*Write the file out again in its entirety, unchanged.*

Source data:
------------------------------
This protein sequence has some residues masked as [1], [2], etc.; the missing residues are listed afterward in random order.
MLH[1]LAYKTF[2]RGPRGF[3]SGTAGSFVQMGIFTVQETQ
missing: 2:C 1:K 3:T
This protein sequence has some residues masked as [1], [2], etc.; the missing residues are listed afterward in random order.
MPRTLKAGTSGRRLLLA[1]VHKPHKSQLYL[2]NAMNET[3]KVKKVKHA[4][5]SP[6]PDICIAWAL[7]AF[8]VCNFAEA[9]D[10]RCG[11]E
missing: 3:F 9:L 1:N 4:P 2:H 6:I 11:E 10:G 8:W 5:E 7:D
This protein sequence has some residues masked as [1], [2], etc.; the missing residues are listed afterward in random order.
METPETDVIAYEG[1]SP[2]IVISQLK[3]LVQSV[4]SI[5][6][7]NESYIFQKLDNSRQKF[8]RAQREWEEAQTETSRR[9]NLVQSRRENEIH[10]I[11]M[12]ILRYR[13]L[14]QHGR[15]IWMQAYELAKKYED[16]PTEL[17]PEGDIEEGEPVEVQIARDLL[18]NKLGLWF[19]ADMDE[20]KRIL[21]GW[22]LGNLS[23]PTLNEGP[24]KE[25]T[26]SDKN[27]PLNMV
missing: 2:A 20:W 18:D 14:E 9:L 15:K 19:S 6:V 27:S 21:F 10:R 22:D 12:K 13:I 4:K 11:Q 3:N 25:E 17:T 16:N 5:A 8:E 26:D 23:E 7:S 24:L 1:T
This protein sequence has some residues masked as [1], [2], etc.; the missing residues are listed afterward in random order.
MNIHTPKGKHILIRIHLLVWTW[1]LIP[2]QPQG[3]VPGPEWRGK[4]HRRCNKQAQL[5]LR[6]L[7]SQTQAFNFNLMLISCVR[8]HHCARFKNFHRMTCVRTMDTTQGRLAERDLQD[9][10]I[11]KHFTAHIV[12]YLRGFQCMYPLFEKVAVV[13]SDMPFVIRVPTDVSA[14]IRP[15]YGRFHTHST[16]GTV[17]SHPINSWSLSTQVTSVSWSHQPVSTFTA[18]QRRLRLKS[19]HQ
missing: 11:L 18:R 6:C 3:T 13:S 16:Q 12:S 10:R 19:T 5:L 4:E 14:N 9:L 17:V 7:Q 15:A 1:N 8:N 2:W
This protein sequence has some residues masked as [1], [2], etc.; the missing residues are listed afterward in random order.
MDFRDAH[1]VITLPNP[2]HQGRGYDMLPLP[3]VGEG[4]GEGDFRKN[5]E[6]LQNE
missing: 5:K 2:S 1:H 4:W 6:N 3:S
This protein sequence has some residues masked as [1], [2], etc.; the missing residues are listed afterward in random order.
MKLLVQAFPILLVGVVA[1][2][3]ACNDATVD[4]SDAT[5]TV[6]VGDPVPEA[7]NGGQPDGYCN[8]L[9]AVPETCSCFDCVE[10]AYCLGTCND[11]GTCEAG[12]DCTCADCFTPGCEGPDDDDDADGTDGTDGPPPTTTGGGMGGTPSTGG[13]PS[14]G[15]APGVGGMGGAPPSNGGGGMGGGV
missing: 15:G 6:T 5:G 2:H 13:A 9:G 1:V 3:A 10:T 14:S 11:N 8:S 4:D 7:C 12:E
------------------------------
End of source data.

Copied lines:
This protein sequence has some residues masked as [1], [2], etc.; the missing residues are listed afterward in random order.
MLH[1]LAYKTF[2]RGPRGF[3]SGTAGSFVQMGIFTVQETQ
missing: 2:C 1:K 3:T
This protein sequence has some residues masked as [1], [2], etc.; the missing residues are listed afterward in random order.
MPRTLKAGTSGRRLLLA[1]VHKPHKSQLYL[2]NAMNET[3]KVKKVKHA[4][5]SP[6]PDICIAWAL[7]AF[8]VCNFAEA[9]D[10]RCG[11]E
missing: 3:F 9:L 1:N 4:P 2:H 6:I 11:E 10:G 8:W 5:E 7:D
This protein sequence has some residues masked as [1], [2], etc.; the missing residues are listed afterward in random order.
METPETDVIAYEG[1]SP[2]IVISQLK[3]LVQSV[4]SI[5][6][7]NESYIFQKLDNSRQKF[8]RAQREWEEAQTETSRR[9]NLVQSRRENEIH[10]I[11]M[12]ILRYR[13]L[14]QHGR[15]IWMQAYELAKKYED[16]PTEL[17]PEGDIEEGEPVEVQIARDLL[18]NKLGLWF[19]ADMDE[20]KRIL[21]GW[22]LGNLS[23]PTLNEGP[24]KE[25]T[26]SDKN[27]PLNMV
missing: 2:A 20:W 18:D 14:E 9:L 15:K 19:S 6:V 27:S 21:F 10:R 22:D 12:K 13:I 4:K 11:Q 3:N 25:E 17:T 16:N 5:A 8:E 26:D 23:E 7:S 24:L 1:T
This protein sequence has some residues masked as [1], [2], etc.; the missing residues are listed afterward in random order.
MNIHTPKGKHILIRIHLLVWTW[1]LIP[2]QPQG[3]VPGPEWRGK[4]HRRCNKQAQL[5]LR[6]L[7]SQTQAFNFNLMLISCVR[8]HHCARFKNFHRMTCVRTMDTTQGRLAERDLQD[9][10]I[11]KHFTAHIV[12]YLRGFQCMYPLFEKVAVV[13]SDMPFVIRVPTDVSA[14]IRP[15]YGRFHTHST[16]GTV[17]SHPINSWSLSTQVTSVSWSHQPVSTFTA[18]QRRLRLKS[19]HQ
missing: 11:L 18:R 6:C 3:T 13:S 16:Q 12:S 10:R 19:T 5:L 4:E 14:N 9:L 17:V 7:Q 15:A 1:N 8:N 2:W
This protein sequence has some residues masked as [1], [2], etc.; the missing residues are listed afterward in random order.
MDFRDAH[1]VITLPNP[2]HQGRGYDMLPLP[3]VGEG[4]GEGDFRKN[5]E[6]LQNE
missing: 5:K 2:S 1:H 4:W 6:N 3:S
This protein sequence has some residues masked as [1], [2], etc.; the missing residues are listed afterward in random order.
MKLLVQAFPILLVGVVA[1][2][3]ACNDATVD[4]SDAT[5]TV[6]VGDPVPEA[7]NGGQPDGYCN[8]L[9]AVPETCSCFDCVE[10]AYCLGTCND[11]GTCEAG[12]DCTCADCFTPGCEGPDDDDDADGTDGTDGPPPTTTGGGMGGTPSTGG[13]PS[14]G[15]APGVGGMGGAPPSNGGGGMGGGV
missing: 15:G 6:T 5:G 2:H 13:A 9:G 1:V 3:A 10:T 14:S 11:N 8:S 4:D 7:C 12:E